Hmm, as of right now the beadcrumb navigation displays without any problems. --Peter Talk 02:00, 21 June 2008 (EDT)
After purging the cache for a page the page will reload, but without the IsIn... if you then click on the "article" tab to reload the article, you should see it – cacahuate talk 16:10, 21 June 2008 (EDT)

Querying {isIn| } tags from the top down[edit]

Swept from pub:

I have noticed that at the top of each article's page, there is a expanded flow chart of links which shows which category the article falls under.

For example the article on South_Coast_(New_South_Wales) has

Oceania : Australia : New South Wales : South Coast at the top of its page.

If i understand correctly this feature is achieved by including the tag {isIn|New_South_Wales}}.

I was wondering if there was a way to query the MediaWiki API (or another method) to find out all the articles which fall under one of the categories.

For example, querying the category of Europe would give (amongst others) the pages Europe : Central Europe : Switzerland : Basel (region) : Basel and so on.

Any ideas?

Thanks. Sirtrebuchet 13:50, 20 March 2009 (EDT)

Short answer is "I'm not sure", but see Wikitravel:Breadcrumb navigation and Wikitravel:RDF if you want to try... Jpatokal 23:22, 20 March 2009 (EDT)
OK, so I have done some investigation work and I have discovered that Wikitravel:RDF is what I was looking for. However, I was wondering if there was documentation on how the interface on the Wikitravel:RDF page worked? Thanks. Sirtrebuchet 00:29, 23 March 2009 (EDT)
I can't see how the isPartOf RDF relationship we establish, is going to generate any inverse relationship. And we don't define a relationship between the region and the subregions. So, I can't see how it would be possible, using RDF or other means, to get the information without accessing every article page to find the region it is contained within. Once you have done that, accessing the RDF info for each page is fairly trivial. --Inas 01:04, 23 March 2009 (EDT)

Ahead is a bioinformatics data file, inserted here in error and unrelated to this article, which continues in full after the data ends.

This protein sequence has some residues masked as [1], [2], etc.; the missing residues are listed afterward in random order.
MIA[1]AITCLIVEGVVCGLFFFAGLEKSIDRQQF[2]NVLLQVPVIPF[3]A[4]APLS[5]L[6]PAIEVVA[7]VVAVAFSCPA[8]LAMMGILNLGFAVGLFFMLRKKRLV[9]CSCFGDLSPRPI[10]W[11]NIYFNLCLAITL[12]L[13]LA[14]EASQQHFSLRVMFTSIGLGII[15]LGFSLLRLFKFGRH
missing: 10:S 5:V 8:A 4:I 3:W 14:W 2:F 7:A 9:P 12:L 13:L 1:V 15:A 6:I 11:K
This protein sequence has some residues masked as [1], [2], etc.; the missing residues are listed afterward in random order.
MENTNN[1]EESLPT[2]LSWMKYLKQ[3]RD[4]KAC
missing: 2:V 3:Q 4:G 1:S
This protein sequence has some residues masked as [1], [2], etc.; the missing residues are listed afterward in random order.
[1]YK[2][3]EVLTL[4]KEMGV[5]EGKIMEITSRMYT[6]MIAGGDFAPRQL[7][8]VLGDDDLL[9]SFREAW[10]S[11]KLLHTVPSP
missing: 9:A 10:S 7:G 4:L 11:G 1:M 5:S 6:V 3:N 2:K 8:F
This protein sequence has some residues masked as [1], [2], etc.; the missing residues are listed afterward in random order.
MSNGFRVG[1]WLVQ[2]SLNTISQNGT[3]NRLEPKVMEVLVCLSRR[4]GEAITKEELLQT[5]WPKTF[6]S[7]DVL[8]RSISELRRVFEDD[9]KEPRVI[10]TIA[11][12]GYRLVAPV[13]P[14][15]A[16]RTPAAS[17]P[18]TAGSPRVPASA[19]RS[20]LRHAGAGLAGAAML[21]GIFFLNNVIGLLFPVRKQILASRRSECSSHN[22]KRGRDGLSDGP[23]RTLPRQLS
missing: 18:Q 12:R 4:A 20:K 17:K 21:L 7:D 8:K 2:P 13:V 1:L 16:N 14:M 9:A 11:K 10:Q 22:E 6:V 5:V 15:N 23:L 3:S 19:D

After some deeper investigation into this, I guess plotting inverse relationships is going to be harder than I thought. What I was hoping to do was to start at a general page, say Europe, and categorise (i.e. make a list) all the articles which pertain (i.e. are linked in an upward manner) to Europe. I thought I could just see what was linked to Europe and then what was linked to that and so on, but now I realise that that would end up linking all to all pages and just give a web of links to the entire wiki. I was hoping to get just articles pertaining to that region.
So to accomplish what I am wanting to do, one would have to check each page for the link hierarchy back to the top (random example Paros -> Cyclades -> Greek Islands -> Greece -> Europe) and then make a list from that in reverse order to get Europe -> Greece -> Greek Islands -> Cyclades -> Paros and then extrapolate for all links making their way to Europe. The only problem here being that not every article has such linking information. Sirtrebuchet 01:40, 23 March 2009 (EDT)
Virtually all articles do have isIn/isPartOf templates, only the very stubbiest of stubs don't (and omitting them is no great loss). Jpatokal 01:52, 23 March 2009 (EDT)
Using the api, is there a way to check for the isIn/isPartOf tags? I had a look but there are a lot of options to choose from. Thanks. Sirtrebuchet 02:04, 23 March 2009 (EDT)
Both the isin and ispartof templates just define a RDF ispartof relationship. So, if you look in the RDF definition for an article, just pick out the ispart reln, and there you have it. So, for example, you get the RDF XML for Australia at [1] You then just parse the XML to get the ispartof reln. In this case the <dcterms:isPartOf rdf:resource="urn:x-wikitravel:en:Oceania"/> line. --Inas 08:12, 23 March 2009 (EDT)
Thanks for pointing that out. One could also look at the page source and seek out the line which begins with <div id="contentSub"> which is the html of the IsIn tag and it includes the complete IsIn hierarchy right back to the top which could be parsed. For example, a parsing of this line of html from the Australia article could give Oceania, Australia. Sirtrebuchet 17:22, 23 March 2009 (EDT)

Would it be possible to attach some RDF code to the Regionlist template? Not all region articles use it, but I think it should be a goal to have them do so (if they have subregions). LtPowers 08:32, 23 March 2009 (EDT)

Adding the RDF relation to the regionlist template is very straightforward. Making sure a significant percentage of the destination articles would be captured within the hierarchy is more problematic. Although this is done well at a high level, I suspect we would miss many articles using this method. It may be useful for other reasons though. It could give us a nice progress indicator for developing the regional hierarchy.
On a related issue, if still is difficult to tell if an article is a destination article, as opposed to a travel topic, or itinerary from the RDF. There is no RDF reln to identify itineraries or travel topics, and there is only RDF for cities, countries, etc in newer, more specific templates. This may frustrate what Sirtrebuchet is trying to do. Are there may itineraries or travel topics that use the isin|ispartof template? --Inas 18:26, 23 March 2009 (EDT)